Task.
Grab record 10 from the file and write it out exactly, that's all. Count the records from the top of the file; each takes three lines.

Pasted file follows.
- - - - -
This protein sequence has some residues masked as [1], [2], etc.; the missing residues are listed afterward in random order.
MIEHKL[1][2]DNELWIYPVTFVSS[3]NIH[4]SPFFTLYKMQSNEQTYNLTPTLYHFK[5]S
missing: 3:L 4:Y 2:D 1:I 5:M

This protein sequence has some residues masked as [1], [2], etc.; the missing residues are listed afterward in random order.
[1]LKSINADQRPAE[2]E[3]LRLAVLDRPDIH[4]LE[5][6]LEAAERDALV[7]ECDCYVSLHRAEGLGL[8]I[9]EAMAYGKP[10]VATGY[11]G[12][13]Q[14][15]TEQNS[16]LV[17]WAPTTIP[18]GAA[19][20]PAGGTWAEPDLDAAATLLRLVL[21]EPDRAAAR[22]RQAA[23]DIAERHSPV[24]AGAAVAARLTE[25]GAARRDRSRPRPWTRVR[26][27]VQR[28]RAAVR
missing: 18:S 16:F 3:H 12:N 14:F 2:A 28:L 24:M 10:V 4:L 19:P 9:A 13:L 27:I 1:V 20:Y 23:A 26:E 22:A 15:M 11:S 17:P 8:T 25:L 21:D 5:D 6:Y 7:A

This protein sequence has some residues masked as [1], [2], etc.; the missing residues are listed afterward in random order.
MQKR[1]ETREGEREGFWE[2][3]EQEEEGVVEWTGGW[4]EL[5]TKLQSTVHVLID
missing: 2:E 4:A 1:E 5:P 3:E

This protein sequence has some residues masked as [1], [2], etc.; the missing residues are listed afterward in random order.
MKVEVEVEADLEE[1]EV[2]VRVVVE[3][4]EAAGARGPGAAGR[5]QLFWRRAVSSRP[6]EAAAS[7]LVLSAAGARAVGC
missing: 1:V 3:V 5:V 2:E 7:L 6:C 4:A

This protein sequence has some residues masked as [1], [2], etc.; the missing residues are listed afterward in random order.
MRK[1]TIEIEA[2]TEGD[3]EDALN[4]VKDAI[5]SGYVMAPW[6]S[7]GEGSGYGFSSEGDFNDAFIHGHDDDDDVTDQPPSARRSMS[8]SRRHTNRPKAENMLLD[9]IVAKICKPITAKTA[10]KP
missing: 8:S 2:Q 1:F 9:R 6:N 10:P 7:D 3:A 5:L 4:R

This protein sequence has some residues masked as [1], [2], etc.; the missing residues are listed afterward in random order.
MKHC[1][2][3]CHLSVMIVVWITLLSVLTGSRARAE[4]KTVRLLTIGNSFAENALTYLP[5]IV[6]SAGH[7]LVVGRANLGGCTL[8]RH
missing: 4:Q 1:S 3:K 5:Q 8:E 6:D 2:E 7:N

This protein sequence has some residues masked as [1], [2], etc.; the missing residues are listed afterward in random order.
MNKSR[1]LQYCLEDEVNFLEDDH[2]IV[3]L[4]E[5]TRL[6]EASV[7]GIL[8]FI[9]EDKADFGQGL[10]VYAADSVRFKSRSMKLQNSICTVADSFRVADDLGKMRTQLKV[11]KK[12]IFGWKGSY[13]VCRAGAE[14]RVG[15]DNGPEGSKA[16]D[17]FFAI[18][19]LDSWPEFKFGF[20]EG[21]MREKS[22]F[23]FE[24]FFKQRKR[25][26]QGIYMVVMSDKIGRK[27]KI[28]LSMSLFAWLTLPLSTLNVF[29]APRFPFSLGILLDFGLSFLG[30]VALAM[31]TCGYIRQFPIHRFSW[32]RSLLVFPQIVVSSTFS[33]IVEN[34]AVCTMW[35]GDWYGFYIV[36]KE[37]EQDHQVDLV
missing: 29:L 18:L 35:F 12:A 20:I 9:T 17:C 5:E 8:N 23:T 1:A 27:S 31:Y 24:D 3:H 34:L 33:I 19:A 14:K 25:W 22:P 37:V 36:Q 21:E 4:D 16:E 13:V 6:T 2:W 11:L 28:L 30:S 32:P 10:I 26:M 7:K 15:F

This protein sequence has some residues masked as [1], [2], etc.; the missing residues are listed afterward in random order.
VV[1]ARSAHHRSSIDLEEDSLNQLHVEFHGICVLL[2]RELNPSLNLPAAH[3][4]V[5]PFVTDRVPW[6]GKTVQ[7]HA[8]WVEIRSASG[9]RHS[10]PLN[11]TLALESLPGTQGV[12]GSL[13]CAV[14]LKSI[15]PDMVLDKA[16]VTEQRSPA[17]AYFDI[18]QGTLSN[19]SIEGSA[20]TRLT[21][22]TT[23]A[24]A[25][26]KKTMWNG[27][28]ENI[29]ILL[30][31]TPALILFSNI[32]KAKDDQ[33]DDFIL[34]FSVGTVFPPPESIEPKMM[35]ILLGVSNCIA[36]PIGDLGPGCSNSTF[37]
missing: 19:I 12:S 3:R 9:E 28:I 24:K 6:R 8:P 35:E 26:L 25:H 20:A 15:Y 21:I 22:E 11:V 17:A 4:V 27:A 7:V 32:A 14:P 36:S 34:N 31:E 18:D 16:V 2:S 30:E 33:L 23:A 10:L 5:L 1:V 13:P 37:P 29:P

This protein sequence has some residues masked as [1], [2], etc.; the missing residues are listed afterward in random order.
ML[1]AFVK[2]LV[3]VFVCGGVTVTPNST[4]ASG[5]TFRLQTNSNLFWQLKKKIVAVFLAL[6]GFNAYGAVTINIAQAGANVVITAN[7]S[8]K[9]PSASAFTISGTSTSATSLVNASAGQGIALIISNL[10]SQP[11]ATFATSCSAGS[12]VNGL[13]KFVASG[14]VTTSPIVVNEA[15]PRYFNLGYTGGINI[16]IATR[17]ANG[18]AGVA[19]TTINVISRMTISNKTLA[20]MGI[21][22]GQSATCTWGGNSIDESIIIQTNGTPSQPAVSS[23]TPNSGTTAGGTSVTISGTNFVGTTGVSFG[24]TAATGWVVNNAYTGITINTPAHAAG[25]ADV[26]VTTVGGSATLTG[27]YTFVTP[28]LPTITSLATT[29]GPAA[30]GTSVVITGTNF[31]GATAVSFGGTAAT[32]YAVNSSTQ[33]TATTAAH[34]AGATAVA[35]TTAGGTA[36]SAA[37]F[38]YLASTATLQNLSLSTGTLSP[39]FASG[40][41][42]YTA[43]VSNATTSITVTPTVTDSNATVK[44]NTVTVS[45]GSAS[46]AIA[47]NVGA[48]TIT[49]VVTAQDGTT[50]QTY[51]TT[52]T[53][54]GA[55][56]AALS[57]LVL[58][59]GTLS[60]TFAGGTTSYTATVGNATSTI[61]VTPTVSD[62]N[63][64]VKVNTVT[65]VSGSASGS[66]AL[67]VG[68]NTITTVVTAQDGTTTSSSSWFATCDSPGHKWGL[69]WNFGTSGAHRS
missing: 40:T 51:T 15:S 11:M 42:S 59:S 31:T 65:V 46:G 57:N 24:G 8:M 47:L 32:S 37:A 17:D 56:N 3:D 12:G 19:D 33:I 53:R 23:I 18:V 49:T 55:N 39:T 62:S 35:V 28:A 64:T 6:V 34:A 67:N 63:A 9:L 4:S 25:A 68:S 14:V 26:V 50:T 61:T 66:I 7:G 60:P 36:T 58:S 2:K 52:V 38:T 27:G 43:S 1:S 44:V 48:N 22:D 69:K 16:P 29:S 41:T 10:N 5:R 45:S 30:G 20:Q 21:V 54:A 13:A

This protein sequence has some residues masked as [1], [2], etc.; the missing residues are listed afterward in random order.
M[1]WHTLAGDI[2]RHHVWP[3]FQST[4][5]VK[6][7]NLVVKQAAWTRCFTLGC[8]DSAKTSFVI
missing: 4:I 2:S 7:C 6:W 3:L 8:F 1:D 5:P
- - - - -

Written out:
This protein sequence has some residues masked as [1], [2], etc.; the missing residues are listed afterward in random order.
M[1]WHTLAGDI[2]RHHVWP[3]FQST[4][5]VK[6][7]NLVVKQAAWTRCFTLGC[8]DSAKTSFVI
missing: 4:I 2:S 7:C 6:W 3:L 8:F 1:D 5:P